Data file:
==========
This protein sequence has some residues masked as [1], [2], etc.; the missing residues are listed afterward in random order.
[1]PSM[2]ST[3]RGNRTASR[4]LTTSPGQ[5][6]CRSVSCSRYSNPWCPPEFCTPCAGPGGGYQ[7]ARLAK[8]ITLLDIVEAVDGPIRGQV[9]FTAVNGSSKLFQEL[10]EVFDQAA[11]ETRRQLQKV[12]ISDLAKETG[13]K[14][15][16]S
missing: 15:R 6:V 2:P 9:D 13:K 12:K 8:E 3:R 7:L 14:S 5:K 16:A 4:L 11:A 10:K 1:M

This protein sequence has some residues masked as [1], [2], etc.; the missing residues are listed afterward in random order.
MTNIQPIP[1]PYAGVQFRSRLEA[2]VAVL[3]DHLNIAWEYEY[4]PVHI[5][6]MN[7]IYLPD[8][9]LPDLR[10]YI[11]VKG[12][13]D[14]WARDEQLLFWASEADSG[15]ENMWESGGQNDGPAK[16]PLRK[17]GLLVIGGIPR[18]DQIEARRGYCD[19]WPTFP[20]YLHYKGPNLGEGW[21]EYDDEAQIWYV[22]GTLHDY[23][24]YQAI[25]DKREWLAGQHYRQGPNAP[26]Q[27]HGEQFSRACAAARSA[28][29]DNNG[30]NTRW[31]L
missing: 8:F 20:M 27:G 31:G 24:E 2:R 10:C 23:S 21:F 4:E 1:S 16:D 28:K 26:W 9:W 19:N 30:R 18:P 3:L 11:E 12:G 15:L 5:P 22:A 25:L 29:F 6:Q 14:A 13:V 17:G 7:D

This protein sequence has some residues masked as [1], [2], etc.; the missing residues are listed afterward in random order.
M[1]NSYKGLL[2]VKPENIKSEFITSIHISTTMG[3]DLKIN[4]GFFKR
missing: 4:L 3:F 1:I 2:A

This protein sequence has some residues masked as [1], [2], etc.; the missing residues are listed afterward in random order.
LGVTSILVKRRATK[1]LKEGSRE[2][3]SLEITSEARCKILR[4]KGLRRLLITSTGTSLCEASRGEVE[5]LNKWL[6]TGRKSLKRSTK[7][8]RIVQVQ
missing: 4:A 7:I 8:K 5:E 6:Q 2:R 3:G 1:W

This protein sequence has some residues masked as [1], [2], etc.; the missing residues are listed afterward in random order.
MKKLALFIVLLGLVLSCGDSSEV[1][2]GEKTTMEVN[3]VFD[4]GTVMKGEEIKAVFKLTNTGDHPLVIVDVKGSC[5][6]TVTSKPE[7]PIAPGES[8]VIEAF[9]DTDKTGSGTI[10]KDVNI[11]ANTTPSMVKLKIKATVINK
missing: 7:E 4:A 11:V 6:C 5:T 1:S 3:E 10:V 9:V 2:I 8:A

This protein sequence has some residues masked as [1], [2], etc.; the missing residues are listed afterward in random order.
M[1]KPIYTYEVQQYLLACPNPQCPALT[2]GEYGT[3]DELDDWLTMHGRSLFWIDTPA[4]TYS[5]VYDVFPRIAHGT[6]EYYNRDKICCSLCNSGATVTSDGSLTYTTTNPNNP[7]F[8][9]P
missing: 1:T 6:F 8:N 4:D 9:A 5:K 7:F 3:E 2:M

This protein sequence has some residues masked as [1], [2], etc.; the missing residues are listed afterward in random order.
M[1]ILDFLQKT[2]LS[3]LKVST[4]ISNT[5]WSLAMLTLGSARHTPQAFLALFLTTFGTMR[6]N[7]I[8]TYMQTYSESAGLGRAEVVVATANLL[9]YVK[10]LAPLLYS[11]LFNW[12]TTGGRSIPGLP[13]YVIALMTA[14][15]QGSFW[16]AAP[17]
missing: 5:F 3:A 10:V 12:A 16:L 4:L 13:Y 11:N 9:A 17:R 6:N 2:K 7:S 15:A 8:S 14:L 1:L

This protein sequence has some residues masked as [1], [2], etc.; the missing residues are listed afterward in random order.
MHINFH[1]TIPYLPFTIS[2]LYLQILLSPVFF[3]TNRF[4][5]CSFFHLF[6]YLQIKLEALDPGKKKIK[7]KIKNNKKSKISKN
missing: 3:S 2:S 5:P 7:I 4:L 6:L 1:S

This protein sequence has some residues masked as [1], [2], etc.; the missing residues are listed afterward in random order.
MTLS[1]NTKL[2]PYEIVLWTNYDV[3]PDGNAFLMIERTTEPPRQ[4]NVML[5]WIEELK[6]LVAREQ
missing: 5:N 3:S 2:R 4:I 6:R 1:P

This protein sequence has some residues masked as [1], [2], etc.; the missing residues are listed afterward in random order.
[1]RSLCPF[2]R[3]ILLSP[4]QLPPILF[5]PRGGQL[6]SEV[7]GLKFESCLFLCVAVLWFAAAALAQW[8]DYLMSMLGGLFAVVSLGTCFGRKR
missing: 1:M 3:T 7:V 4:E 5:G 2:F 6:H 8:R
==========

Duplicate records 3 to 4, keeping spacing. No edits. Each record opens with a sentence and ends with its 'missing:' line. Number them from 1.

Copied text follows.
This protein sequence has some residues masked as [1], [2], etc.; the missing residues are listed afterward in random order.
M[1]NSYKGLL[2]VKPENIKSEFITSIHISTTMG[3]DLKIN[4]GFFKR
missing: 4:L 3:F 1:I 2:A

This protein sequence has some residues masked as [1], [2], etc.; the missing residues are listed afterward in random order.
LGVTSILVKRRATK[1]LKEGSRE[2][3]SLEITSEARCKILR[4]KGLRRLLITSTGTSLCEASRGEVE[5]LNKWL[6]TGRKSLKRSTK[7][8]RIVQVQ
missing: 4:A 7:I 8:K 5:E 6:Q 2:R 3:G 1:W